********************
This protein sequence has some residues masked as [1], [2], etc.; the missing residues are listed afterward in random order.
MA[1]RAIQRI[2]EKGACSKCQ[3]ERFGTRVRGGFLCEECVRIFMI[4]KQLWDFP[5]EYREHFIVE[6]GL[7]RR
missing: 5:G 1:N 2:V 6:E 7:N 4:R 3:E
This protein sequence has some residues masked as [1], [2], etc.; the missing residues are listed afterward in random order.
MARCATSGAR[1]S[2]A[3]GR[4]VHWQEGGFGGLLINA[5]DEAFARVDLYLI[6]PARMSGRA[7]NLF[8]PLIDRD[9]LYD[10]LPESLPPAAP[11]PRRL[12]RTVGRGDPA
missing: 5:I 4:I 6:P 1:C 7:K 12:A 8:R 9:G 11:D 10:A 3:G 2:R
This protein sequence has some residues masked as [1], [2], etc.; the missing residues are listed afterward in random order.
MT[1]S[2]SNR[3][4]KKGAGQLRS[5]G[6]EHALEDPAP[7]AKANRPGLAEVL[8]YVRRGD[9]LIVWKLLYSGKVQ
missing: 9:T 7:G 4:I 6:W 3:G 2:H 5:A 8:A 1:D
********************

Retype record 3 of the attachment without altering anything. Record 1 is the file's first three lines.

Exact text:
This protein sequence has some residues masked as [1], [2], etc.; the missing residues are listed afterward in random order.
MT[1]S[2]SNR[3][4]KKGAGQLRS[5]G[6]EHALEDPAP[7]AKANRPGLAEVL[8]YVRRGD[9]LIVWKLLYSGKVQ
missing: 9:T 7:G 4:I 6:W 3:G 2:H 5:A 8:A 1:D